Experimental Brain Research 04/2013; · 2.22 Impact Factor
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    ABSTRACT: The genetic causes of malformations of cortical development (MCD) remain largely unknown. Here we report the discovery of multiple pathogenic missense mutations in TUBG1, DYNC1H1 and KIF2A, as well as a single germline mosaic mutation in KIF5C, in subjects with MCD. We found a frequent recurrence of mutations in DYNC1H1, implying that this gene is a major locus for unexplained MCD. We further show that the mutations in KIF5C, KIF2A and DYNC1H1 affect ATP hydrolysis, productive protein folding and microtubule binding, respectively. In addition, we show that suppression of mouse Tubg1 expression in vivo interferes with proper neuronal migration, whereas expression of altered γ-tubulin proteins in Saccharomyces cerevisiae disrupts normal microtubule behavior. Our data reinforce the importance of centrosomal and microtubule-related proteins in cortical development and strongly suggest that microtubule-dependent mitotic and postmitotic processes are major contributors to the pathogenesis of MCD.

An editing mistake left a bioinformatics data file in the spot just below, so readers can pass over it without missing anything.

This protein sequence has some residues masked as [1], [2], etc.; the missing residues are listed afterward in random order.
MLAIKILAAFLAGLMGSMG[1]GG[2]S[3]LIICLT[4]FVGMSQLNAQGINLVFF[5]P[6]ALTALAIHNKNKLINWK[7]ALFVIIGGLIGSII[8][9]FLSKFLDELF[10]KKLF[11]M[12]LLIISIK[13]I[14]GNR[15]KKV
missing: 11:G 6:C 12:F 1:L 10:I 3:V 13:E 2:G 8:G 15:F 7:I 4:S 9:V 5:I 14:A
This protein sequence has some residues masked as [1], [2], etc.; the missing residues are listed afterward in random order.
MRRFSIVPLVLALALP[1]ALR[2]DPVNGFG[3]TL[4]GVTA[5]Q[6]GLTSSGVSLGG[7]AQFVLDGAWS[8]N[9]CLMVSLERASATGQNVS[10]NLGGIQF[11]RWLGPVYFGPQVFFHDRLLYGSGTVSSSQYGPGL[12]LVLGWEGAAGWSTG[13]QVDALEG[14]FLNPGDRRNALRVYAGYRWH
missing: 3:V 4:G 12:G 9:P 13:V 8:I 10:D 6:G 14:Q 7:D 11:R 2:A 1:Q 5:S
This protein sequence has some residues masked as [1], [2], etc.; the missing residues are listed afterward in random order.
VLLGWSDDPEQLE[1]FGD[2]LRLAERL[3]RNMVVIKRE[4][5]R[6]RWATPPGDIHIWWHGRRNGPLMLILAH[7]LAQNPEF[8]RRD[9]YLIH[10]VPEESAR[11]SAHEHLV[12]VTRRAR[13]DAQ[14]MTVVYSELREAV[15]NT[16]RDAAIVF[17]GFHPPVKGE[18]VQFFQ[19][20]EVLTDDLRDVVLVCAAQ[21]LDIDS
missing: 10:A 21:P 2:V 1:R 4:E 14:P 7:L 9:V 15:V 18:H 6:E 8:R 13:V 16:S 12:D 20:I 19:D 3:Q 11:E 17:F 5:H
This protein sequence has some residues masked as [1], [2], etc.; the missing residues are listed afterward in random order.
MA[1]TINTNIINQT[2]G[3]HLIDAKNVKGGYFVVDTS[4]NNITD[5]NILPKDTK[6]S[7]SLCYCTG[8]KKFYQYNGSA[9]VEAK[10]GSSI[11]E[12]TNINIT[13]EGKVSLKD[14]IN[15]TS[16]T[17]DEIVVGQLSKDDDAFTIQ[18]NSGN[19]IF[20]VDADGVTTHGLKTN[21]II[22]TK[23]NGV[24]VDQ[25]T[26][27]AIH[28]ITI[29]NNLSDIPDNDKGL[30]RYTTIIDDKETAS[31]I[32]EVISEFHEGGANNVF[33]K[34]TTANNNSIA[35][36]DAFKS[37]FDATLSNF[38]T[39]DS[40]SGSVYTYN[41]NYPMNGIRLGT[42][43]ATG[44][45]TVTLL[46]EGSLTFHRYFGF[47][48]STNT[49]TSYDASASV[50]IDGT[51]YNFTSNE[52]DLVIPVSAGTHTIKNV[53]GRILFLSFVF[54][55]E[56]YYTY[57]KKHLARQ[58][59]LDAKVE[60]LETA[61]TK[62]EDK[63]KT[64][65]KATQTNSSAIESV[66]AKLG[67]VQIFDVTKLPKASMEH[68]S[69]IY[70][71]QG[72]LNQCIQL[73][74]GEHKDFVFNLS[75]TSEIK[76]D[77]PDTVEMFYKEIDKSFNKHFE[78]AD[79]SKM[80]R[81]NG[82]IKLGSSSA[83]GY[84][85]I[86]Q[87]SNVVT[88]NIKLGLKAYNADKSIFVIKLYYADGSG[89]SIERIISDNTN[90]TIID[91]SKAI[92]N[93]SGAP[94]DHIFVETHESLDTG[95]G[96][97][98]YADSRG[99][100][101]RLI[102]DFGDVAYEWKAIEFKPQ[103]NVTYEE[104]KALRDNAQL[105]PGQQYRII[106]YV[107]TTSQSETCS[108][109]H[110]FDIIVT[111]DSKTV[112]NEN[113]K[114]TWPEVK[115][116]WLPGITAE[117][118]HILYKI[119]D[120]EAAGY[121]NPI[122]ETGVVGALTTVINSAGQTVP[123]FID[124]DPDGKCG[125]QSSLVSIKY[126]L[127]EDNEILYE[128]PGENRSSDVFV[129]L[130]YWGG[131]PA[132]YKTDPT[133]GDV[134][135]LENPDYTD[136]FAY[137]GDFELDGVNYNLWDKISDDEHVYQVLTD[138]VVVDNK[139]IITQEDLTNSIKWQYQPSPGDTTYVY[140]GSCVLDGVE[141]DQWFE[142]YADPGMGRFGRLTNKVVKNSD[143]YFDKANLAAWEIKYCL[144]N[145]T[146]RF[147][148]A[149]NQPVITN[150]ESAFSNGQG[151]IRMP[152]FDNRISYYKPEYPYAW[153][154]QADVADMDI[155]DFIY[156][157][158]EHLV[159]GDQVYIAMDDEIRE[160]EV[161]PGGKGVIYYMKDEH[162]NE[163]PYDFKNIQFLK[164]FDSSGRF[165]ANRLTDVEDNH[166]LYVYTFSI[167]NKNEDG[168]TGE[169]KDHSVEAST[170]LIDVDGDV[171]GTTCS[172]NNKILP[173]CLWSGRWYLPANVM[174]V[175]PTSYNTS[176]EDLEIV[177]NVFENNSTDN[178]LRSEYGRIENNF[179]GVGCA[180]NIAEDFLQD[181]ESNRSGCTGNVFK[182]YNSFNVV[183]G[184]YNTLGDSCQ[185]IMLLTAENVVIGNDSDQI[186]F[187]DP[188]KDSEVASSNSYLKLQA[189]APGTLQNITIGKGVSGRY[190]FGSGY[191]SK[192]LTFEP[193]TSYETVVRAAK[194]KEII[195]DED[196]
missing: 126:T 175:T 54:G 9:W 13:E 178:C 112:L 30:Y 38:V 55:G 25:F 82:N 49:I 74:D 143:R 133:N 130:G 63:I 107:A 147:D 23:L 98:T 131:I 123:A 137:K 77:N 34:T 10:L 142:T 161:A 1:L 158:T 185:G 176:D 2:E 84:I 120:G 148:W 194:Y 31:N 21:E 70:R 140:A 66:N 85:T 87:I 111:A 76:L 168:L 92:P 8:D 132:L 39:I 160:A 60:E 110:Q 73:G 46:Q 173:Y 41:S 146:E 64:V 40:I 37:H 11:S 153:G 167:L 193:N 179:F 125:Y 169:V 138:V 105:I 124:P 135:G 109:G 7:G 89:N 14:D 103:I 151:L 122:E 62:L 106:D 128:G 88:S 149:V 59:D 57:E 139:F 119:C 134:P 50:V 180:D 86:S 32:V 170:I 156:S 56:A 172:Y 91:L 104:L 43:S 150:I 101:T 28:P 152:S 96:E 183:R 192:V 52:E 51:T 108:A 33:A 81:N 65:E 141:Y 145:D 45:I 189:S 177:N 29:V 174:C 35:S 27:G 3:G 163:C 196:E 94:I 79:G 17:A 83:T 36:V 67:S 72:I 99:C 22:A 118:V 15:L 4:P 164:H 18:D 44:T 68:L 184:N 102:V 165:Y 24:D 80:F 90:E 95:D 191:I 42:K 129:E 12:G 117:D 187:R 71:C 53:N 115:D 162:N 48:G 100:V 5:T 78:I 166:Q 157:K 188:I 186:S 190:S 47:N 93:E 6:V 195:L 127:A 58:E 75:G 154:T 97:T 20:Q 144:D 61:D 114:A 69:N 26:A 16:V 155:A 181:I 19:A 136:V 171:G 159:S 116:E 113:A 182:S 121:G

Nature Genetics 04/2013; · 35.21 Impact Factor
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    ABSTRACT: SLC16A2, the gene for the 2(nd) member of the solute carrier family 16 (monocarboxylic acid transporter), located on chromosome Xq13.2, encodes a very efficient thyroid hormone (TH) transporter: monocarboxylate transporter 8, MCT8. Its loss of function is responsible in males for a continuum of psychomotor retardation ranging from severe (no motor acquisition, no speech) to mild (ability to walk with help and a few words of speech). Triiodothyronine uptake measurement in transfected cells and, more recently, patient fibroblasts, has been described to study the functional consequences of MCT8 mutations. Here we describe 3 novel MCT8 mutations, including one missense variation not clearly predicted to be damaging but found in a severely affected patient. Functional studies in fibroblasts and JEG3 cells demonstrate the usefulness of both cellular models in validating the deleterious effects of a new MCT8 mutation if there is still a doubt as to its pathogenicity. Moreover, the screening of fibroblasts from a large number of patient fibroblasts and of transfected mutations has allowed us to demonstrate that JEG3 transfected cells are more relevant than fibroblasts in revealing a genotype-phenotype correlation.
    Human Mutation 04/2013; · 5.21 Impact Factor
  • Archives de Pédiatrie. 04/2013; 20(4):430–431.
  • Archives de Pédiatrie. 04/2013; 20(4):425.
  • Archives de Pédiatrie. 04/2013; 20(4):427–428.